Exactly a year ago, Mexican carrier Interjet ceased operations. On December 11, Interjet’s Sukhoi fleet ceased flying altogether, leaving a significant void in the domestic and international market, a void that was filled by Viva Aerobus, Volaris and Aeromexico.
The disappearance of Interjet
Going into 2020, Interjet was a debt-ridden airline, having lost more than US$200 million in the previous two years. Nonetheless, Interjet had big plans, including increasing its commercial operations in the United States and launching routes to Honduras and Colombia.
In 2019, Interjet carried more than 15 million passengers and was third overall behind Volaris and Aeromexico. Internationally, it was only behind Aeromexico in terms of travellers.
The hybrid carrier (it wasn’t low-cost or legacy, and that was a downside) had a fleet of 88 planes. It operated with 66 Airbus A320 and 22 Sukhoi Superjet 100 aircraft.
Interjet served more than 80 destinations, equally divided between Mexico and abroad. While all seemed well on the surface, underneath Interjet was in serious debt. The airline has recorded annual net losses almost every year since 2013.
There is a lot to be said to explain Interjet’s financial arrears. I think the two main factors that contributed to his demise from the airline were the acquisition of the Sukhoi fleet and the operation of a hybrid model unable to compete with Volaris and Viva Aerobus in the low-cost segment or with Aeromexico in the inherited one.
When the COVID-19 pandemic hit the Latin American region, Interjet’s problems escalated. Leasing companies have begun to repossess the Airbus fleet from Interjet. Suddenly the airline lost the planes it needed to fly (because the Sukhoi were grounded).
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The last months
Interjet had no choice but to reactivate the Sukhoi fleet and continue flying on a minimal roadmap. Prior to this, Interjet planned to sell the Sukhoi aircraft and use a one-design fleet with the Airbus A320. The decision was made too late.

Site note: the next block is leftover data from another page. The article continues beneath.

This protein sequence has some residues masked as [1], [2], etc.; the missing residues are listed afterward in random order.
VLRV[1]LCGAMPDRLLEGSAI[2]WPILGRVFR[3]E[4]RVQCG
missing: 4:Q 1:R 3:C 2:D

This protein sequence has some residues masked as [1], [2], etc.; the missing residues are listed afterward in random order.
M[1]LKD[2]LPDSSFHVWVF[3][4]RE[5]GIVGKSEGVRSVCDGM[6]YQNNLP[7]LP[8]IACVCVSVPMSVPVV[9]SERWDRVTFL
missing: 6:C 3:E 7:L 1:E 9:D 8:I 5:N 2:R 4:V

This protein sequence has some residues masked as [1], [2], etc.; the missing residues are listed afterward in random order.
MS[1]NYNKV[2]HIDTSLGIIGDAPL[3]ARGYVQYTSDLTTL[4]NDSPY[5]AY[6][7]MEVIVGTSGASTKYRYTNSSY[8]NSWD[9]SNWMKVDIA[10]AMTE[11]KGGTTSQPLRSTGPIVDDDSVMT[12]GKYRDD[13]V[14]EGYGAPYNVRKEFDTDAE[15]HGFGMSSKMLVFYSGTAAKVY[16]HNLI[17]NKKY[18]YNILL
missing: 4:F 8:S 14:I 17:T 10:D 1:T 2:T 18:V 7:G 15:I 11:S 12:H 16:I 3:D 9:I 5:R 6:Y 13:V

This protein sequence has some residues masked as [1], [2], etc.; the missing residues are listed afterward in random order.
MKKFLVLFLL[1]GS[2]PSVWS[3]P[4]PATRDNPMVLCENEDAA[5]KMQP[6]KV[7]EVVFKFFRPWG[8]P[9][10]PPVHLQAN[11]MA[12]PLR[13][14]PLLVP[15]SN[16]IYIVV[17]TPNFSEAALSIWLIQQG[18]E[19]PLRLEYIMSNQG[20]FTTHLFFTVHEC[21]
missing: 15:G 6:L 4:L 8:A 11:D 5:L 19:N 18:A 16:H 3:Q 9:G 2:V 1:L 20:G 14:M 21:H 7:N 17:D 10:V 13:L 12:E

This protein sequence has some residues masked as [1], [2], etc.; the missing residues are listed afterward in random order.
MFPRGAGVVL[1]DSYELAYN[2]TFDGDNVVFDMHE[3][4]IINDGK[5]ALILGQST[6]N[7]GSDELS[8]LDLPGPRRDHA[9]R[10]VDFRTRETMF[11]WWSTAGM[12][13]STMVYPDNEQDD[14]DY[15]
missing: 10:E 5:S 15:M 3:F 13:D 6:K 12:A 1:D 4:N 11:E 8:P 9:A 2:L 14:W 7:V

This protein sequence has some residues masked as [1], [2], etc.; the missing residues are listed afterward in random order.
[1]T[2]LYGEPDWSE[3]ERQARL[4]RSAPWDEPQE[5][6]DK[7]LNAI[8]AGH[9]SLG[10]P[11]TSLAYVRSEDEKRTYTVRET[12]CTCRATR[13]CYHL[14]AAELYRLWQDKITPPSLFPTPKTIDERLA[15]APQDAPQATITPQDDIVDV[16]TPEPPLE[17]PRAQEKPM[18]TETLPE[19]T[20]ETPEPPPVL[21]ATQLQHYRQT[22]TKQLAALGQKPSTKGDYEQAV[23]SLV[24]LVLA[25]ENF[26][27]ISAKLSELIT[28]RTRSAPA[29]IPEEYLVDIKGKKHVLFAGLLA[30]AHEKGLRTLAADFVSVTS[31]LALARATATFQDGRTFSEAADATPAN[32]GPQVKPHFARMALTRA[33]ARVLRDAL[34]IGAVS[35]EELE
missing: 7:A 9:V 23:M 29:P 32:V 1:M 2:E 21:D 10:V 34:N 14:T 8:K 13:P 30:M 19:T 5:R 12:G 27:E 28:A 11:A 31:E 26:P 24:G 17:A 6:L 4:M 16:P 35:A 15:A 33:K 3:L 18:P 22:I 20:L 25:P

But, in November, the airline showed signs of bankruptcy. It initially stopped flying for two days, citing operational issues. Then the airline repeated the grounding until December 11, and Interjet never flew again.
In January, Interjet employees launched a strike against the company, after months of unpaid wages and benefits. The airline owes about $1.25 billion in debt. Interpol has issued an international arrest warrant for Miguel Alemán, the airline’s co-founder. One of the airline’s owners, Alejandro del Valle, was arrested in September for fraud and released a few months later.
Loss of Interjet to Volaris, Viva Aerobus and Aeromexico
The market share left by Interjet was quickly taken by the low-cost carriers Volaris and Viva Aerobus. Aeromexico also reaped the benefits of having one less competitor but at a slower pace.
In 2021, Volaris and Viva Aerobus increased their market shares. Viva Aerobus increased its market presence from 20% to 28% and Volaris from 31% to 40%. Both carriers are already showing higher traffic than in 2019.
Last month, Aeromexico recorded an increase in the number of domestic passengers carried for the first time in the pandemic.
In the meantime, the management of Interjet is threatened with bankruptcy under Mexican law. They also appointed a new CEO with plans to launch an Interjet 2.0 with a fleet of Airbus and Let L-410 Turbolets.
It seems unlikely that Interjet will fly again. Its debt is too great, the bankruptcy process can take forever (look at the Mexicana story) and the brand’s reputation may be beyond repair. Interjet was an airline that flew to Mexico between 2005 and 2020.
Have you ever flown with Interjet? How was your experience? Let us know in the comments below.